Curious teens in the Baltimore area can now log onto a new website (www.yuhip.org) to find information on health issues, clinics, and job opportunities. They can ask doctors and health educators all kinds of questions, as well as learn the facts about sexually transmitted diseases and read compositions written by their contemporaries. This website is from the Youth Urban Health Information Project (YUHIP), part of the division of Adolescent Medicine at the University of Maryland Hospital for Children, and is supported by a fellowship grant from the Open Society Institute.
"The website is a health education tool to provide Baltimore teenagers access to youth-friendly services and to serve as an open forum for adolescent issues," says YUHIP Coordinator Kalima Young. The goal is to have health care providers, community-based organizations and even schools refer teens to the site so they can get accurate information about the issues and problems urban teens face every day.
Young also sees the YUHIP website as a way "to bridge the digital divide." She says a recent survey finds that 47 percent of urban teens have access to a computer at home, at school and in libraries, which in turn means they can also access this information.
Dr. Ligia Peralta, director of Adolescent Medicine at the University of Maryland Hospital for Children and YUHIP Supervisor, knows teenagers can be misinformed about their health. "Young people don't always know all the facts. They have questions about their bodies and their sexuality, this website will be one place where these questions can be answered," adds Dr. Peralta, who is also an associate professor of pediatrics at the University of Maryland School of Medicine.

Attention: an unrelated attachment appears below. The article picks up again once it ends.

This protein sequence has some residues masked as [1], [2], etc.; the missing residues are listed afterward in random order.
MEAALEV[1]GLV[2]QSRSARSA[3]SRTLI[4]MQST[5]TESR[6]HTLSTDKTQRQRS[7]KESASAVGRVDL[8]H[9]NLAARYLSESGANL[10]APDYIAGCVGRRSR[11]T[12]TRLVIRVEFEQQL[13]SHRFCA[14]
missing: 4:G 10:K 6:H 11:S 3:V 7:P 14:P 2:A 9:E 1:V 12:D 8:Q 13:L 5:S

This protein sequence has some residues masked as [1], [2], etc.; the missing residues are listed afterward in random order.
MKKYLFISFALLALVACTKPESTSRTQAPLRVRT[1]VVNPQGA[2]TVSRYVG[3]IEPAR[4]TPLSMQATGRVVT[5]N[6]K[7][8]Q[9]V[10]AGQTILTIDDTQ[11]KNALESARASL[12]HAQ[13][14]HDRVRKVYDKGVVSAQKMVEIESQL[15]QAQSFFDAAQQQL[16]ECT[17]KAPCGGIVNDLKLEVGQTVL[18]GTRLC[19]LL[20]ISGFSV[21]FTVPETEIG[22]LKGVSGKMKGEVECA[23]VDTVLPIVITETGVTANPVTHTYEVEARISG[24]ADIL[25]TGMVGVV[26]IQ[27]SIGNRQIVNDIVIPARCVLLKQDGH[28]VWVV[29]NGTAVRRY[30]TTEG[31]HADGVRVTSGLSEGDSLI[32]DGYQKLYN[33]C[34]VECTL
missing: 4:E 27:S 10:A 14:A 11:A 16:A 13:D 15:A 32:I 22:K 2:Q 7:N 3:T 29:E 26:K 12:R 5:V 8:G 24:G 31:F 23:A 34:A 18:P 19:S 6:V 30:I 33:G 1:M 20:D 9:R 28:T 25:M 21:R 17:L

Dozens of local teenagers have contributed ideas to the site, including input on content and design. Also, teens have written poems, essays, raps and even words of wisdom that are included on the site. "I felt that my entire life had crashed when the doctor diagnosed me with chlamydia," writes a young man who shares his feelings about his past risky behavior when he did not practice safe sex. Now he worries he may have HIV and is getting regular testing.
A young woman writes her thoughts on teen pregnancy, "Young mothers should never think that they cannot go to school or travel, they just have to realize that having a baby will make these things harder to do."
"The teens who work on this website help keep it current," says Young who believes this site is something urban teens can relate to. Everyone at YUHIP is anxious to get the word out that the website exists. In the upcoming months, there are plans to make the site even more dynamic, including adding a link to a chat room for teens to share ideas and concerns.
YUHIP is one of many community health projects available through the Adolescent Medicine STAR TRACK program at the University of Maryland Hospital for Children. STAR TRACK is currently the only program of its kind in Maryland offering medical and psychological care to youths age 12 to 24 who are HIV positive or at risk for HIV and other sexually transmitted diseases.
For patient inquiries, call 1-800-492-5538 or click here to make an appointment.